With graduation roughly two weeks away, three La Jolla High School seniors have achieved another goal they’ve been working toward: the Girl Scout Gold Award.
Ashlyn Brunette, Sophie Hochberg and Samantha Ponticello have completed projects for the Gold Award, the highest honor in Girl Scouts, which requires each girl who attempts it to identify a problem, strategize a plan to address it and conduct 80 hours of community service to execute the plan.
The three girls — each of whom has been in Girl Scouts since kindergarten — also had to work with a mentor, put together and lead a team and write a final report on their projects.
“There’s a lot of leadership and teamwork involved,” Hochberg said.
The awards ceremony is in June.
To earn her Gold Award, Brunette presented a lacrosse camp for about 50 elementary- and middle school-age girls in her community after finding that during the COVID-19 pandemic, children she babysat felt isolated from friends.
“[Their] parents were noticing these negative mental health effects,” Brunette said.
She targeted the lacrosse camp for girls near “the age where I was joining sports teams and meeting new people,” she said. The girls were “missing a key time [for] joining sports.”
The camp taught lacrosse fundamentals and offered “sit-down conversations with the girls about basic aspects of mental health, like support groups, stress, managing time” and more, Brunette said.
Brunette, who played lacrosse for La Jolla High, said she received positive feedback from parents and plans to repeat the camp this summer before she leaves to attend UCLA.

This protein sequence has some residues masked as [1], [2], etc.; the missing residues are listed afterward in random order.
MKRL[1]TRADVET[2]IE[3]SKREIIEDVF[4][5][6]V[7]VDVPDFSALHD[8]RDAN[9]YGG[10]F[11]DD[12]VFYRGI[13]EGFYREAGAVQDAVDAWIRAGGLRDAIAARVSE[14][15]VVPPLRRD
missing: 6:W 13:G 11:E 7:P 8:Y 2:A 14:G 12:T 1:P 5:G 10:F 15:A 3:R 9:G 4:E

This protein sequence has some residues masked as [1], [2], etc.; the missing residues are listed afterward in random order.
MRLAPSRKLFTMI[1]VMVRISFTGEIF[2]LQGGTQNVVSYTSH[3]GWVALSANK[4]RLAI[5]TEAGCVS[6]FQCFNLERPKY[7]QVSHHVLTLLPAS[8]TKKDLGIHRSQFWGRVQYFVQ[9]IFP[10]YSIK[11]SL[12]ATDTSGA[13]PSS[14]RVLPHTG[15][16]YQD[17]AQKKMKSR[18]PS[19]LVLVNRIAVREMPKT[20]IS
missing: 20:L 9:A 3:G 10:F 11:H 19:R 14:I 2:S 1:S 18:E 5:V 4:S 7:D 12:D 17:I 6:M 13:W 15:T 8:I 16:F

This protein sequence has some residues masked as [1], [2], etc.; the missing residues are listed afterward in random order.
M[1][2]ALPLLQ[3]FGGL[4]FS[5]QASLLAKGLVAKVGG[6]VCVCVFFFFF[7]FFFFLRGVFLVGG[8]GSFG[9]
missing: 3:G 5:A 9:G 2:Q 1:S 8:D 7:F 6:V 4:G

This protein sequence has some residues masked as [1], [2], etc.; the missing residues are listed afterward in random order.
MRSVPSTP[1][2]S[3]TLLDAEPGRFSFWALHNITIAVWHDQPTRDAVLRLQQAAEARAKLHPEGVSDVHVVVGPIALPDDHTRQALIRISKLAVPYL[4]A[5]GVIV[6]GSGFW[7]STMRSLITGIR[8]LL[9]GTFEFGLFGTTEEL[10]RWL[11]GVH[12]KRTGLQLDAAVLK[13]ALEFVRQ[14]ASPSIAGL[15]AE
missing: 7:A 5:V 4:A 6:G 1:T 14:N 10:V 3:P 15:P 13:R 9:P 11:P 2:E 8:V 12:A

Hochberg, who will attend Vanderbilt University, is interested in majoring in psychology and wanted to plan her Gold Award project in that field, tying in her love of ice skating.
The result was a “mental health boot camp” for student-athletes.
“I realized that mental illness for sports players … isn’t something that’s really addressed as a society,” she said.
Hochberg gathered a sports psychologist, a meditation instructor and a nutritionist to talk to a group of about 25 of her peers about mental illness specifically for student-athletes — including ways to cope with and overcome it.
“Everyone talked about their own experiences if they wanted,” she said.
Hochberg shared the information for four weeks at a booth at the La Jolla Open Aire Market, giving out pamphlets with a summary of the advice gleaned at the camp.
Ponticello created a website to guide people after a loved one suffers a stroke.
The site, afulllifeafterstroke.com, contains tips for identifying the signs of a stroke and advice for helping someone through the healing process.
Ponticello was moved to start the project after her grandmother had a stroke.
The website includes everything Ponticello and her family learned after the stroke, along with information from a stroke support person.
She also hosted a booth at the Open Aire Market to help educate people about the signs of a stroke and made posters illustrating the acronym FAST for face drooping, arm weakness, speech difficulty and time to call 911.
“I put those around La Jolla for people to see,” she said.
Ponticello said stroke victims and their family members would approach her at the market to write down the website address.
Ponticello, who will attend Syracuse University, said she will update the website as she learns more. ◆